Yesterday Guy Kawasaki posted a link to some talk given at the TED Talks. I went and downloaded a few because I like or knew the speakers. Specifically I wanted Rick Warren’s and Tony Robbin’s. I noticed that there was a response to Rick Warren by a philosopher, Dan Dennett. I downloaded it too because I listen to a lot of Ravi Zacharias’ podcast and wanted to hear a rigorous philosophy look at Purpose Driven Life.
I was disappointed.
Here’s the description of the talk: “Dan Dennett is a Tufts philosophy professor and cognitive scientist, most famous for his books, Consciousness Explained (1991) and Darwinâ€™s Dangerous Idea (1995). In this talk, he responds to the presentation by Pastor Rick Warren, taking issue with claims in his book, The Purpose-Driven Life. (Recorded February 2006 in Monterey, CA. Duration: 25:29)”
At first it was pretty good. The guy is an evolutionist. You know the old saying, if you only have a hammer, everything looks like a nail? Well that applies here.
(A quick aside to let you know my bias up front. For me the jury is still out on evolution as a theory of origin. I don’t have enough knowledge to really evaluate the forensic science that points to the evolution of man from raw matter. I do believe in evolution as a theory of biology. Natural selection does fine tune species.)
I like the discussion of how religion has evolved. How it is a natural phenomenon that is worthy of study. I though his idea of factual study of world religions in school was interesting. I thought his idea that a catholic newspaper shouldn’t refer to the idea as totalitarian was strange, and to describe a mandated curriculum as Libertarian showed a lack of understanding of Libertarianism.
But where he went of the rails was when he started in on Rick’s book. Or rather where he said he was starting in on Rick’s book and then attacked something else. He was really going after Christianity as he wanted it to be.
He first disagrees with the idea that life would have no meaning or purpose if man evolved over time without the existence of God. He says someone made a movie that explained why it wasn’t so. And that that’s just a difference of opinion. I’ll just say, other people have shown life is meaningless and there is no basis for right and wrong and leave it at that.
Quoted Rick as saying that God created our environment so that we could live in it. And Dan feels that means to “a lot of people” that we shouldn’t listen to Al Gore – which is to him a bad thing. OK, I’m being a little factious. He is right in saying that some Christian’s don’t care about the environment because they think God will take care of it. But many Christians feel they need to be good stewards – a word Dan uses alot – of the environment precisely because it is God’s creation.
Then he REALLY pissed me off. He quotes another long passage. But it isn’t from Rick’s book. It isn’t even Rick. It’s some other guy who is a creationist. Then he attacks the quote to show how wrong Rick is. That’s just stupid. If you want to disagree with Rick, disagree with Rick. Don’t attribute to him ideas not in his book.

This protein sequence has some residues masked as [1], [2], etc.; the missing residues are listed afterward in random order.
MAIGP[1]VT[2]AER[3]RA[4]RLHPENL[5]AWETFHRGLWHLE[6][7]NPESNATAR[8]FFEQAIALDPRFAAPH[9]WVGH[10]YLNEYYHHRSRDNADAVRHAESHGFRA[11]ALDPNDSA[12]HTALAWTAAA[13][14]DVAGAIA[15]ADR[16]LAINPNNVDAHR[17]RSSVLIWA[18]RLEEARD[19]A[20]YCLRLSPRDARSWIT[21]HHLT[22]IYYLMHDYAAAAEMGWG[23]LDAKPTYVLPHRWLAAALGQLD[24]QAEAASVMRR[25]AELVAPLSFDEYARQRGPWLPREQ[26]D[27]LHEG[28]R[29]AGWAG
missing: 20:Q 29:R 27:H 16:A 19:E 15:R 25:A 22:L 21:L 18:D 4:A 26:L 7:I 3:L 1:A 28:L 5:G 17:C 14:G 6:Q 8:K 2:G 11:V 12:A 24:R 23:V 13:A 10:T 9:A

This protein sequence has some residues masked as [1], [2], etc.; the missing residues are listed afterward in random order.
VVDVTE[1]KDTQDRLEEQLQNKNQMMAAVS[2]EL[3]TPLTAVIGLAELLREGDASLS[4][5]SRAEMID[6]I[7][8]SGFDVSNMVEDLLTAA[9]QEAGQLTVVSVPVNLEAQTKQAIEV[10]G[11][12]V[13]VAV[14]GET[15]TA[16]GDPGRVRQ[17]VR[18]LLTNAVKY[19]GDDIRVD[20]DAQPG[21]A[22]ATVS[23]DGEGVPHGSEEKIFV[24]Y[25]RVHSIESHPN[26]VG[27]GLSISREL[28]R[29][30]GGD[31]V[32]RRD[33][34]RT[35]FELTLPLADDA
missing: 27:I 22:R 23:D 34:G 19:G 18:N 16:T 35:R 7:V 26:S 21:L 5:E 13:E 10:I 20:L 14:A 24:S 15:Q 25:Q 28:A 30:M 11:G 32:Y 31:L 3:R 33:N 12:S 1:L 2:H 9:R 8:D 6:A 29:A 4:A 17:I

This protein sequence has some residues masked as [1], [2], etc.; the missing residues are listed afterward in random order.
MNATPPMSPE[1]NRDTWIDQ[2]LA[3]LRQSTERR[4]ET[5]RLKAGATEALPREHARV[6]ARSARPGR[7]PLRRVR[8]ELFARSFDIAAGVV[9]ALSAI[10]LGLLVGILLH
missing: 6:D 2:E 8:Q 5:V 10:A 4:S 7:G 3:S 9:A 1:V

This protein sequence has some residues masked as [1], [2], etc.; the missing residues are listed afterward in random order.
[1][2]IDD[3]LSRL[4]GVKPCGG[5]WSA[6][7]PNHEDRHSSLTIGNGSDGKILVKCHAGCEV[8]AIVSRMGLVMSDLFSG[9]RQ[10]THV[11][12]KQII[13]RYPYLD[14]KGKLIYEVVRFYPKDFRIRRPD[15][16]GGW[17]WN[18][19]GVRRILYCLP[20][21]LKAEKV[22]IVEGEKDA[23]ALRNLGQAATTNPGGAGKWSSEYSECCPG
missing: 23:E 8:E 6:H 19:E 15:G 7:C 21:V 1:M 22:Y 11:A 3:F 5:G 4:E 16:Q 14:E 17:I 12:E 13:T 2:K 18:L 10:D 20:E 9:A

He also disagrees that God “carefully mixed the DNA cocktail that made you unique”. OK, enough. I’m not going to go on in a step by step manner. Here’s the deal. Dan thinks Rick doesn’t believe in evolution. That he doesn’t believe man evolved to where he is. But that isn’t said in the book. The means by which God worked isn’t discussed. God could have worked over billions of years to make us what we are. To me that would be a bigger miracle that having him do it by divine power in 7 days.
Also there isn’t anything that says God – a force outside of the natural – isn’t active in shaping mankind and even individual men. Weather via the process of evolution or not.
One last thing, since I wrote it first.
“Surrendered people follow God’s word even when it doesn’t make sense.” This bothered Dan, and I can understand why. But that is his interpretation of how this is worked out. He says it is the way a church controls its people, but saying they can’t question it. And that could be true. But it also means I as a Christian, able to study the Bible for myself, could come to conclusions that differ from the church. And I would be obligated as surrendered to GOD – not religion – to follow my conscience and the Bible and go against the church. The most famous of these instance is of course Martin Luther, but there are many many instances of people more committed to God than organized religion.
The thing that most bothered me about the whole talk was Dan seemed to have the idea he was smart and Rick wasn’t. Because he was smart, his ideas were right. I would LOVE to see Dan in a debate. To have someone poke holes in his strawmen. I think Rick Warren could probably do that, but I know Ravi would eat him for lunch.
My personal philosophy of Christianity is that in a marketplace of ideas, it will be shown to be true. That if you are really seeking Truth you will find it. To quote Jesus “So I say to you: Ask and it will be given to you; seek and you will find; knock and the door will be opened to you.”
UPDATE: I’ve now listened to Rick Warren’s talk as well. Had nothing to do with the stuff Dan talked about. I have a challenge for you. Go listen to Rick’s talk and to Dan’s talk and then decide who’s message is more useful for your life. More useful for all of humanity.